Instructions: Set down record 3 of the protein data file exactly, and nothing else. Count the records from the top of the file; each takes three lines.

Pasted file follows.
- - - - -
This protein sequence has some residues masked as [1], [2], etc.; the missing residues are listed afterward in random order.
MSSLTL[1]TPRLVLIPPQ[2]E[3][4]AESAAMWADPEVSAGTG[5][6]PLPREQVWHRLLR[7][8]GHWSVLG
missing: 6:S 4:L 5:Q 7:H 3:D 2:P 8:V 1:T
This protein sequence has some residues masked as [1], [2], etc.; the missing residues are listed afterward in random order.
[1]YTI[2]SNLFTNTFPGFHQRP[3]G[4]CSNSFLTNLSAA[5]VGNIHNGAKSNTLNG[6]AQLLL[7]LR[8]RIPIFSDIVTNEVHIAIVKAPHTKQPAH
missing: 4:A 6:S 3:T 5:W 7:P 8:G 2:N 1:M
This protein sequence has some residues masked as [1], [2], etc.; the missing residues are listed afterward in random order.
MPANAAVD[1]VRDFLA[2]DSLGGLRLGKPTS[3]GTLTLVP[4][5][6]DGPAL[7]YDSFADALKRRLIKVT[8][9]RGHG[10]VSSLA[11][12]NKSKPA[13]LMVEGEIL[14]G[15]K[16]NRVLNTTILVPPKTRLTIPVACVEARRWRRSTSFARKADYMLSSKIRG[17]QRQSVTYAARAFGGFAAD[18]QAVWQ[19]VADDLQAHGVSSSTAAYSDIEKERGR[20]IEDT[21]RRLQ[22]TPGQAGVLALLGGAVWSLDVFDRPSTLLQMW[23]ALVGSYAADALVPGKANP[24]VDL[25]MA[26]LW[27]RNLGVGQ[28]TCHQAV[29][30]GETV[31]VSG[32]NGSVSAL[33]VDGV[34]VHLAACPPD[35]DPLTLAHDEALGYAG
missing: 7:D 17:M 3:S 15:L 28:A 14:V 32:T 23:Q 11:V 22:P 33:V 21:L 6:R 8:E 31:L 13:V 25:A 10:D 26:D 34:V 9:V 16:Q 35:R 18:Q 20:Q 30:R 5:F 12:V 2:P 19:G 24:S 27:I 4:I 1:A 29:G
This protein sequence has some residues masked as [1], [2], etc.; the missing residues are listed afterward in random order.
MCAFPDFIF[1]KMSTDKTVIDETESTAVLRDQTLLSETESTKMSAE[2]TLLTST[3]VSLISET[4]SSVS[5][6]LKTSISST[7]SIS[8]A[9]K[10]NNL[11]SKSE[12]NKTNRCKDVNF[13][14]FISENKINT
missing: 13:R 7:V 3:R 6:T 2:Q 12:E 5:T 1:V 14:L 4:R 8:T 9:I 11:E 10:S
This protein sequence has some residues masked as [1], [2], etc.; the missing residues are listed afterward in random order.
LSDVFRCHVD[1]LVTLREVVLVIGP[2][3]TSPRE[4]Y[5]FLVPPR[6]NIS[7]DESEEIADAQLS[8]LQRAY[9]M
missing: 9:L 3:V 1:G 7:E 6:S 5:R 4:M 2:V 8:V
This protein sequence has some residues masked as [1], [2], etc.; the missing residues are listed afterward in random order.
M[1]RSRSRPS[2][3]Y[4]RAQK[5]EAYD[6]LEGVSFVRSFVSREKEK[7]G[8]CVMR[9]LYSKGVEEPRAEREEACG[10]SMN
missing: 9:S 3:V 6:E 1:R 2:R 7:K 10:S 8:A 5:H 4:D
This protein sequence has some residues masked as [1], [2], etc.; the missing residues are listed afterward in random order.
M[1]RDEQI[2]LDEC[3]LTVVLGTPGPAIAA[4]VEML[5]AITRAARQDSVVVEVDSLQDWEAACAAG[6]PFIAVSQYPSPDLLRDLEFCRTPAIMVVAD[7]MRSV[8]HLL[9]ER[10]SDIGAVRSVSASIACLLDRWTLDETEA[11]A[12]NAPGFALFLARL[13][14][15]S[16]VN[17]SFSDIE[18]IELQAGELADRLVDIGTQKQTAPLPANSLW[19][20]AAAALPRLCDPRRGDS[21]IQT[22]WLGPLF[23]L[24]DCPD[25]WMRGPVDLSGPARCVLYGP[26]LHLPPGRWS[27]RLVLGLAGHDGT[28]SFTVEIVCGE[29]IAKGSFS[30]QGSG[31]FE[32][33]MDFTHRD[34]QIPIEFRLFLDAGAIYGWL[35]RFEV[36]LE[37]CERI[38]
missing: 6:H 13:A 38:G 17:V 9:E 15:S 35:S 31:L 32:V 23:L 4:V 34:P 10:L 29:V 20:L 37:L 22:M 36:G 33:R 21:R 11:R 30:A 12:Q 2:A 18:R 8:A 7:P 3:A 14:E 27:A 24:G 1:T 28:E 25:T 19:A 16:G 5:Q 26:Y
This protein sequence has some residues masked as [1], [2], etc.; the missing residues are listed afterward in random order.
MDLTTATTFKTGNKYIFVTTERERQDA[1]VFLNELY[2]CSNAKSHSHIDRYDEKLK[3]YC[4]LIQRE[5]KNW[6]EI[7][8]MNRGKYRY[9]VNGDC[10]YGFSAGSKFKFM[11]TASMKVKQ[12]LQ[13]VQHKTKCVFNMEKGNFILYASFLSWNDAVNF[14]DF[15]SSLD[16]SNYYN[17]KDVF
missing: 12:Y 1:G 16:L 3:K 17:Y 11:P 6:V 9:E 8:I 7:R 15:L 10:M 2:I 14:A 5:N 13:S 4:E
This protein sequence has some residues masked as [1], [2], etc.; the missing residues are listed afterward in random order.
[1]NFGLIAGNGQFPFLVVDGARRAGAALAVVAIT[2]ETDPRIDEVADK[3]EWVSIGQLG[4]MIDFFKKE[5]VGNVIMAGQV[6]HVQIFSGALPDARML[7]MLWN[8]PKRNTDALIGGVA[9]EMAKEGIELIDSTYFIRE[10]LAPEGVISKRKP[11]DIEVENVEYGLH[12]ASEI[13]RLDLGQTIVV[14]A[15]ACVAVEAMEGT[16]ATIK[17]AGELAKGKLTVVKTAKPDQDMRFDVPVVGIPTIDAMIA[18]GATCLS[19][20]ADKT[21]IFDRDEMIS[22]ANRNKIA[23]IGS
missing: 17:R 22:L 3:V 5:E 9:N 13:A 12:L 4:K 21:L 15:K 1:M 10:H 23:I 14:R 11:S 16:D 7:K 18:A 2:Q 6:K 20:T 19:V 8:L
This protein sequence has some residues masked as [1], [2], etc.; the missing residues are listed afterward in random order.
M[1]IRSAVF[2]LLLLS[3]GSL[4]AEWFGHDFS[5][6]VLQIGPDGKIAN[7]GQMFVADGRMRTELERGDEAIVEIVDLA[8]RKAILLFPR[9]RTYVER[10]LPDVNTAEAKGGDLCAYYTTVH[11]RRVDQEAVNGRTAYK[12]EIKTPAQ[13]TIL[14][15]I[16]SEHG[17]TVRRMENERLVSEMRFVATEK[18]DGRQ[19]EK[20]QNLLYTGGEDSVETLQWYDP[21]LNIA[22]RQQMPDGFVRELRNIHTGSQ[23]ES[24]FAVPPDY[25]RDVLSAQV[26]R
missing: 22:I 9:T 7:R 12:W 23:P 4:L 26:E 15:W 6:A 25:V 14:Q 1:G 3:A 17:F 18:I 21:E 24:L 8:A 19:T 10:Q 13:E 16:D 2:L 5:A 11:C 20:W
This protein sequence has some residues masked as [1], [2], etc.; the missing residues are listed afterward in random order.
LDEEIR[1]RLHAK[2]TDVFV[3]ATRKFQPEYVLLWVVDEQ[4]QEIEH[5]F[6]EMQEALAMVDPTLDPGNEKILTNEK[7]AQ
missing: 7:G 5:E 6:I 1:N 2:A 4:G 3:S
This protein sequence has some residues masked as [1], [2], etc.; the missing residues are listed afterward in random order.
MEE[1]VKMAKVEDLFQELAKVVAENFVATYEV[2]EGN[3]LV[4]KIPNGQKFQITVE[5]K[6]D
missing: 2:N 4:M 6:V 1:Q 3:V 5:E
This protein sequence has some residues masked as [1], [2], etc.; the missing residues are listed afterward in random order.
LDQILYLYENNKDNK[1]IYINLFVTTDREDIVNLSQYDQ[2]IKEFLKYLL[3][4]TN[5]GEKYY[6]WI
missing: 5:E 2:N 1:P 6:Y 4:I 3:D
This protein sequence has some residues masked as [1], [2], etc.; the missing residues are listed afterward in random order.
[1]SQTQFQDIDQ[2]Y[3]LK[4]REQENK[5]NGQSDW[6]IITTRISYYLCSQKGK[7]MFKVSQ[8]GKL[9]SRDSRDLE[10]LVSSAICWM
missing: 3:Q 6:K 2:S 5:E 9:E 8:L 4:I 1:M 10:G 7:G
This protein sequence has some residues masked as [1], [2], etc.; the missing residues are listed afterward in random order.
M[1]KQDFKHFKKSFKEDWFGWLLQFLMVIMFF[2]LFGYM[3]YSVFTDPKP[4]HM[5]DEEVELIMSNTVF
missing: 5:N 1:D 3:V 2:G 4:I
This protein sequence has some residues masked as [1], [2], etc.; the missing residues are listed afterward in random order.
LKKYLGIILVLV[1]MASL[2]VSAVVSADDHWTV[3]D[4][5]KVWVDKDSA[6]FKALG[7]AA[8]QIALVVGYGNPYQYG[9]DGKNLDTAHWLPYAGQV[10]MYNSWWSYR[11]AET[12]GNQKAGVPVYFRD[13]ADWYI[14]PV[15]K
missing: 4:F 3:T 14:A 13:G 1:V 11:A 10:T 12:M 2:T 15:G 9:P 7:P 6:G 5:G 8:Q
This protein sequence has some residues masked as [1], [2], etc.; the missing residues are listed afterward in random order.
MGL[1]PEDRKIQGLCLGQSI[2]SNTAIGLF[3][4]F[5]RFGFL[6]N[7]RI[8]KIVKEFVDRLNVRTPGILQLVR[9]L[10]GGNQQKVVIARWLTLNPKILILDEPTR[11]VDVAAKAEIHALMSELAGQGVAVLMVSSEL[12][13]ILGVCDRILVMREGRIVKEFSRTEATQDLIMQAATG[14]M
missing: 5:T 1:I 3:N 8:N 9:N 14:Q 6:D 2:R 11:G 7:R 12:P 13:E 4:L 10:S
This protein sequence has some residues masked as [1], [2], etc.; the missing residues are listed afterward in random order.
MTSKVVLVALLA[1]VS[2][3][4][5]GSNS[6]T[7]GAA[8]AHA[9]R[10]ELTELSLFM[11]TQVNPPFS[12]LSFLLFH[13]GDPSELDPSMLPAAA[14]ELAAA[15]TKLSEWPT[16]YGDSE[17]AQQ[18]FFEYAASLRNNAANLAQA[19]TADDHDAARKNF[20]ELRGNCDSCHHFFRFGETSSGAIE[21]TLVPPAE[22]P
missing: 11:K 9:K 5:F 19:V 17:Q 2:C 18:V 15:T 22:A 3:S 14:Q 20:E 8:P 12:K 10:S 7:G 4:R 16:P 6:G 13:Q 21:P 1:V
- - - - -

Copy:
This protein sequence has some residues masked as [1], [2], etc.; the missing residues are listed afterward in random order.
MPANAAVD[1]VRDFLA[2]DSLGGLRLGKPTS[3]GTLTLVP[4][5][6]DGPAL[7]YDSFADALKRRLIKVT[8][9]RGHG[10]VSSLA[11][12]NKSKPA[13]LMVEGEIL[14]G[15]K[16]NRVLNTTILVPPKTRLTIPVACVEARRWRRSTSFARKADYMLSSKIRG[17]QRQSVTYAARAFGGFAAD[18]QAVWQ[19]VADDLQAHGVSSSTAAYSDIEKERGR[20]IEDT[21]RRLQ[22]TPGQAGVLALLGGAVWSLDVFDRPSTLLQMW[23]ALVGSYAADALVPGKANP[24]VDL[25]MA[26]LW[27]RNLGVGQ[28]TCHQAV[29][30]GETV[31]VSG[32]NGSVSAL[33]VDGV[34]VHLAACPPD[35]DPLTLAHDEALGYAG
missing: 7:D 17:M 3:S 15:L 28:A 14:V 32:T 23:Q 11:V 22:P 33:V 21:L 6:R 8:E 31:L 13:V 25:A 10:D 26:D 34:V 9:V 16:Q 35:R 18:Q 20:Q 30:R 5:F 12:V 2:P 19:G 24:S 27:I 4:I 1:A 29:G